Signs of pro-life hope

Photo Caption: Young people take part in a “Life Chain” in Peoria on Sunday.

By: By Jared Olar

The right-to-life movement can look to the future with confidence and hope thanks to the growth of religious faith and pro-life conviction among the younger generation.

Two hundred and fifty-one people gathered last Sunday night to hear that encouraging message from Colleen Carroll Campbell, keynote speaker at the 27th annual Respect Life Dinner at the Radisson in Peoria.

Campbell is an author, columnist for the St. Louis Post-Dispatch, host for the Eternal Word Television Network’s “Faith and Culture” program, and a former White House speechwriter.

“We’re seeing across the board an increase of pro-life views in the younger generation, and this is regardless of religious affiliation,” Campbell told The Catholic Post before her address.

Among those young people are “The New Faithful,” a group who are the subject of a book of that name that Campbell wrote in 2002. The subtitle of her book is, “Why Young Adults Are Embracing Christian Orthodoxy.”

“These young adults are motivated by religious conversion to be boldly pro-life,” Campbell said.

“It’s a really hopeful thing what we’re seeing in our young adults,” she told The Post. “As anyone who has been to the March for Life in Washington, D.C., can tell you, the face of the pro-life movement is overwhelmingly young.”

In contrast, there has been an increase of fear and doubt in the pro-choice movement, she said, “because they see that things are not going their way.”

The Respect Life Dinner is one of the main fundraisers of the Family Resources Center, an educational outreach of the Diocese of Peoria’s Respect Life Board featuring a library of 12,500 free loan videos and tapes.

Over the past 27 years, the dinners have raised about $110,000. This year’s dinner raised more than $5,000, a record amount, according to Jan Smith, founder and director of the Family Resources Center.

Attendance was also among the highest in the dinner’s history and included elected officials and political candidates. Due to the large crowd, the meal had to be served in the restaurant, rather than the conference room, which was packed with chairs for the evening’s talks.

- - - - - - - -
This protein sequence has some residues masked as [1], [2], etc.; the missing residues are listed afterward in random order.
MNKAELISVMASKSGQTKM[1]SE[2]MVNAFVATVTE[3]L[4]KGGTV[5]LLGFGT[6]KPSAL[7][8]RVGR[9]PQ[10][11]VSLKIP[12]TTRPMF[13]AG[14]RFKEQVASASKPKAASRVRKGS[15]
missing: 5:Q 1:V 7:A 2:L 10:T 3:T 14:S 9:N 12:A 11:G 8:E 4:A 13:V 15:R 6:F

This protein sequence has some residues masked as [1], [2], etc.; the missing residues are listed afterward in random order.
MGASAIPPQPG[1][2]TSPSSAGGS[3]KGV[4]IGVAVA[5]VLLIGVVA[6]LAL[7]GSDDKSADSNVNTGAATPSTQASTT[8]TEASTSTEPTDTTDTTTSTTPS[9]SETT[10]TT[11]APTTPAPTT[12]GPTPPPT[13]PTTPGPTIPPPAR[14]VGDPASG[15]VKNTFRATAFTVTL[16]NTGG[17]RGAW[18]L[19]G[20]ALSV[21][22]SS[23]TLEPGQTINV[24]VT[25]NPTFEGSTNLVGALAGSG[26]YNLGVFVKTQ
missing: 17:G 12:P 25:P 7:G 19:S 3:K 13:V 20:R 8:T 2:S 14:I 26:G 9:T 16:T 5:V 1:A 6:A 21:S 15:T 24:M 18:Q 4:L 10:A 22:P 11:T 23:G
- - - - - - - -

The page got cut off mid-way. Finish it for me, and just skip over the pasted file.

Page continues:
Fittingly, Campbell’s talk on the faith of a new generation was introduced by Evan Thompson, a Peoria Notre Dame High School senior and president of Teens For Life, his school’s pro-life club.

“The new faithful” are a reason for hope, Campbell said, because they represent “a grassroots religious revival stirring in a new generation of Christians who want to live the Gospel of Life without compromise.”

Looking to a bright future for the right-to-life movement can keep pro-lifers from succumbing to election year despair, Campbell said.

“It’s easy to become discouraged as we witness the popularity of politicians who openly espouse the destruction of innocent human life,” she commented, “even as they soak their stump speeches in God-talk and defend their positions as consistent with their Christian faith.”

According to Campbell, recent surveys indicate a trend of younger Catholics rediscovering practices and devotions of their grandparents.

Another survey of young people in 2003 found only four in 10 believed that abortion should remain generally available, a remarkable 50 percent drop in support for abortion in just one decade, Campbell said.

But the news isn’t all good, she cautioned. While young people are becoming more pro-life, they also show growing acceptance of homosexuality; and while there is more teenage abstinence, there is also a greater willingness to cohabit before or even instead of marriage, Campbell observed.

“The new faithful are definitely a minority, but they are a growing minority,” she said.

Prior to Campbell’s keynote address, Respect Life Board member Pete Smith, husband of Jan, updated the attendees on the activities of the Family Resources Center. The biggest news, which elicited enthusiastic applause, was the paying off of the center’s $350,000 mortgage in April.

Currently the center’s newspaper, The Family Resources Center News, has an international circulation of 23,500, and more than 6,000 people made use of the center’s library during the past year, said Smith.

Some challenges facing the center include higher costs of postage and shipping, which have made it necessary to cut back circulation of the newspaper, especially to overseas subscribers, he said.

Also, with America’s continuing transition from VHS to DVD technology, the center needs to replace its old videocassettes, Smith said.

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